MUNCIE, Ind.--- As the cost escalated for the replacement of aging boilers, along with newer EPA regulations, Ball State University looked at other avenues to cut costs, yet still provide power for a campus, now spanning nearly 5.5 million square feet.
The last of the coal reserves were brought into boilers at Ball State University's Southside Power Plant on March 19, idling the final two coal-fired boilers, which helped produce steam for the past 70 years.
“We certainly looked at coal-fired again with all kinds of emission control equipment and so forth," said Jim Lowe, Director of Engineering & Construction Management. "We also looked at all natural gas, but actually deferred away from natural gas, which seems ironic when you think about it. It's cheap, but it's so volatile.”
What they chose is to make Ball State the owner of the largest close looped system of its kind in the nation.
“Going to geothermal, by far, was the best approach - not just financially, but for the environmental impact and the longevity of the system as well,” Lowe said.
An investment from the university, along with government and state grants, will create over 2300 jobs and save nearly $2 million in annual operating costs. The new geothermal system will essentially pay for itself seven to eight fold over time.
“So think about it. If you could take a dollar and get 8 dollars back, well, it's no question what you'd do,” Lowe said.
Upon completion of this campus-wide geothermal system in 2016, Ball State University will cut its carbon footprint in half and reduce carbon dioxide input into the atmosphere by 85,000 tons.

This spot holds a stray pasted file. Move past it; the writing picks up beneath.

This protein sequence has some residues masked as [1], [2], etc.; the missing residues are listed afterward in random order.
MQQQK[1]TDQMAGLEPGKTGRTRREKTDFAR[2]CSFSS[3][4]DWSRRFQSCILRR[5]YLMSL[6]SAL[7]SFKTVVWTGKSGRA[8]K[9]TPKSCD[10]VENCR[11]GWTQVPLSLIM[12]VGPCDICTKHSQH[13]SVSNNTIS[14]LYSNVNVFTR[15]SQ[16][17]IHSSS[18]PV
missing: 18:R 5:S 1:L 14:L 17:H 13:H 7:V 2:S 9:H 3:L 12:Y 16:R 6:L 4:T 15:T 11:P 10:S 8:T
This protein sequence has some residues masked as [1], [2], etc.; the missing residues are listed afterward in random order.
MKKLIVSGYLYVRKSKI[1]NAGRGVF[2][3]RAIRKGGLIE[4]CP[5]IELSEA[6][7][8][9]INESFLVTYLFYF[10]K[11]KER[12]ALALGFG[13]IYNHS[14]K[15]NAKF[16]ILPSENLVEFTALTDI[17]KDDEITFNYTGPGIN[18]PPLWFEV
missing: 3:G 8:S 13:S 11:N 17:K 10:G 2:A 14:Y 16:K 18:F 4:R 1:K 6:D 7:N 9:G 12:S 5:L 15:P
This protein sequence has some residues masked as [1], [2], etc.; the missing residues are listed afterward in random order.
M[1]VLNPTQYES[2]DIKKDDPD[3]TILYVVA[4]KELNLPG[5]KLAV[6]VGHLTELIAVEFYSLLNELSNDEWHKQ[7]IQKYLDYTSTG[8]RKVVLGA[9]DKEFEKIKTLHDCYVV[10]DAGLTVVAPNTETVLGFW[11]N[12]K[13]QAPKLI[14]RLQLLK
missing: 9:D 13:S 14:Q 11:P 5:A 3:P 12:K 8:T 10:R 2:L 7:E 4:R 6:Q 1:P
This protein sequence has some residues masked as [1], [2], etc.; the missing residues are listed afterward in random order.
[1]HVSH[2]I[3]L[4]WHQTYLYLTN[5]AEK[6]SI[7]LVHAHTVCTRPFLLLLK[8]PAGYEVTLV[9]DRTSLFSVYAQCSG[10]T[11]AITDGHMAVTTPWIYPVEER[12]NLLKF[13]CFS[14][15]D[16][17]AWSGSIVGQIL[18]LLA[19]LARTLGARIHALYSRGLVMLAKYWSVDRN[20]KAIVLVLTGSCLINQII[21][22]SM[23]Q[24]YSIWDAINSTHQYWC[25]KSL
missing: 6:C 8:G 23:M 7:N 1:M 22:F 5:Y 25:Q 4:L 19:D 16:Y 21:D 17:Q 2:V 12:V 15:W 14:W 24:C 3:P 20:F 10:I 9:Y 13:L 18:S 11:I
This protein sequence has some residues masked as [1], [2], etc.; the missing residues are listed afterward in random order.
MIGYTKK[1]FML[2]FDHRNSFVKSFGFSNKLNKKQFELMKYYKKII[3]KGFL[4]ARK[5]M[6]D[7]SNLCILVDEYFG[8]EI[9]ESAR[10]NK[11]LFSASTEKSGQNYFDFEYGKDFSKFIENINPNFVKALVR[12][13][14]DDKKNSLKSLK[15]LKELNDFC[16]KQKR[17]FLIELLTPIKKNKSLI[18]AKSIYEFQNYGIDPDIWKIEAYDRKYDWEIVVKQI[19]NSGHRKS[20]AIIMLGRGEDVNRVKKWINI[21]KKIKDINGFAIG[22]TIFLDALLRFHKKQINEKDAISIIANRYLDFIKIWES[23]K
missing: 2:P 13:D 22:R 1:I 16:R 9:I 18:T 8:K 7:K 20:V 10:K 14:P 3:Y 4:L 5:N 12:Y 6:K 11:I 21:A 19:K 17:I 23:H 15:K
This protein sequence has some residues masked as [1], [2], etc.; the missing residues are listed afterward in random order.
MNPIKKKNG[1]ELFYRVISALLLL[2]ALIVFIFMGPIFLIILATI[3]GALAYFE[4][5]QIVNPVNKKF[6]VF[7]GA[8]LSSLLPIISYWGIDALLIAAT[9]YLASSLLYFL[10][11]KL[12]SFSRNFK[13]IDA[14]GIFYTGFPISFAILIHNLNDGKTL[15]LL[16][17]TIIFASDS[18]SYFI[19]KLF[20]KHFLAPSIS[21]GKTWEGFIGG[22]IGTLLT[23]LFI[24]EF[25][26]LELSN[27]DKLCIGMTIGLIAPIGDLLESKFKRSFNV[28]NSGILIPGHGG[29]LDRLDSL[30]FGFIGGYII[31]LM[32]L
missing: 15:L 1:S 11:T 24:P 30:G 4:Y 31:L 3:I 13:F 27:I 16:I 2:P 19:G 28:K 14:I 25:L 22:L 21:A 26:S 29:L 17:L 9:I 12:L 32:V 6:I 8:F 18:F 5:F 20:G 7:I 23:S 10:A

But how does it all work?
There are four key components of the system, the first of which is borehold fields. They'll transform the university landscape with a system of pipes, installed vertically into the ground. Fresh water will flow through them.
Warm water is circulated through the series of U-shaped pipes 400-500 feet beneath the surface. Because the earth has the ability to maintain a constant temperature, it is ideal for the process of cooling water running through pipes during the warmer months. During the winter months, the process works the same way but in reverse.
Energy stations on the north and south sides of campus contain equipment that take most of the work in making the campus green. Heat pump chillers move energy like a refrigerator, moving heat and energy where needed on campus.
Two separate district loops provide the distribution of water for heating and cooling purposes. Both of these loops will eventually connect to 47 buildings, where new interfaces on campus can meet the needs of staff and students.
In the future, the university hopes to create a co-efficient with new equipment - a feat which will make this midwestern university 'environmentally redefined'.